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I think what people often don't realize about many Thai curry pastes is what is not in them and this applies particularly to the main brands of imported Thai sauces like Mae Ploy for example. Let's take the Panang paste, this should have quite a pronounced peanut taste but if you check the label you will will search in vain for peanuts; fish sauce so ...


1

What does "1 leaf" mean? Since there does not seem to be a clear consensus, this answer will attempt to weigh both positions. For the sake of clarity, in this answer: Digits (1, 2, etc.) refer to the number indicated in the ingredient list; "Full leaf" means two attached segments, as they grow from the tree; "Half leaf" means one segment (attached or ...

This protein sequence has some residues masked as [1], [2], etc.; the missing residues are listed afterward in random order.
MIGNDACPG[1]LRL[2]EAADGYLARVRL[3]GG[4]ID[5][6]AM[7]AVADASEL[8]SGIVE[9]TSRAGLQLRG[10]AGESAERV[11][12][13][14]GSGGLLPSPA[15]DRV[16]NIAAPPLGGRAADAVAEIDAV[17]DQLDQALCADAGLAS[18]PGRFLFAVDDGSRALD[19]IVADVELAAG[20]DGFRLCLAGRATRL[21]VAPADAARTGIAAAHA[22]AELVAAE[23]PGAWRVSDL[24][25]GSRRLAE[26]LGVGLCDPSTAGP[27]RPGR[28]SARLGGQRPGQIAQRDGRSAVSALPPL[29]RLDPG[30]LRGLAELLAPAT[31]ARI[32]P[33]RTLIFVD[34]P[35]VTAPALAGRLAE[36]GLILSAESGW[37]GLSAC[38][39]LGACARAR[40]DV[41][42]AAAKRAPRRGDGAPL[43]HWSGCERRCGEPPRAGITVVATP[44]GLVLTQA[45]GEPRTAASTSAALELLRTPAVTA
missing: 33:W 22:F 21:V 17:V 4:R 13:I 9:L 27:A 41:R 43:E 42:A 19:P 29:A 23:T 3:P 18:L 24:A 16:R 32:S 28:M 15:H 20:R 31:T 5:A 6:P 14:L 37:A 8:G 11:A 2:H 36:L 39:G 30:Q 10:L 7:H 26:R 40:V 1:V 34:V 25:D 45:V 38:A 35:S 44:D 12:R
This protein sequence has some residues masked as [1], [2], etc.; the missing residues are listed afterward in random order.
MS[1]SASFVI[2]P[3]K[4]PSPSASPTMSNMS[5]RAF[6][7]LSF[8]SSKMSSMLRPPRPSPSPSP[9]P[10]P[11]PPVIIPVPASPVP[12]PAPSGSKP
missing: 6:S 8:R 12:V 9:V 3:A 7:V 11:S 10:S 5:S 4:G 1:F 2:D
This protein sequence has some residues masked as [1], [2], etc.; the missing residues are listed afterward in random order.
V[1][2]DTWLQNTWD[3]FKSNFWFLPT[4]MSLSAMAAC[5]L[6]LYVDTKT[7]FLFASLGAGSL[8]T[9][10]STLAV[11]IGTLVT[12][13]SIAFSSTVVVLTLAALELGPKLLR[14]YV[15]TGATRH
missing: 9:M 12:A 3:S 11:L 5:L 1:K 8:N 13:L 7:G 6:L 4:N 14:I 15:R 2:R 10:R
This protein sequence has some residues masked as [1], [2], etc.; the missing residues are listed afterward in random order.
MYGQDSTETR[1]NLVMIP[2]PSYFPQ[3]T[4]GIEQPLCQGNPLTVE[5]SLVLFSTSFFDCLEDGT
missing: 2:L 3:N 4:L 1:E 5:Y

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I see three leaves there. Citrus leaves are compound leaves. They all look like that, but the kafir lime just has a larger lower section of the leaf than other citrus.


2

The following is a quote from the Blue Dragon website, I hope it helps:- Coriander roots are notoriously difficult to come by (even in well stocked Oriental supermarkets), as in the UK coriander is sold rootless. This isn't much good for budding Thai cooks!! To get the same intense coriander flavour you would get from one root, use ten stems ...


1

Tamarind is used both ripe and unripe. The ripe tamarind is used to make pastes and such or is eaten raw, its what most people in the west are familiar with. The unripe, or green, tamarind is used much the same way a bay leaf is, you peel it and drop it in your curry and hope you don't bite into it. Be sure you know whether your recipe calls for the green or ...



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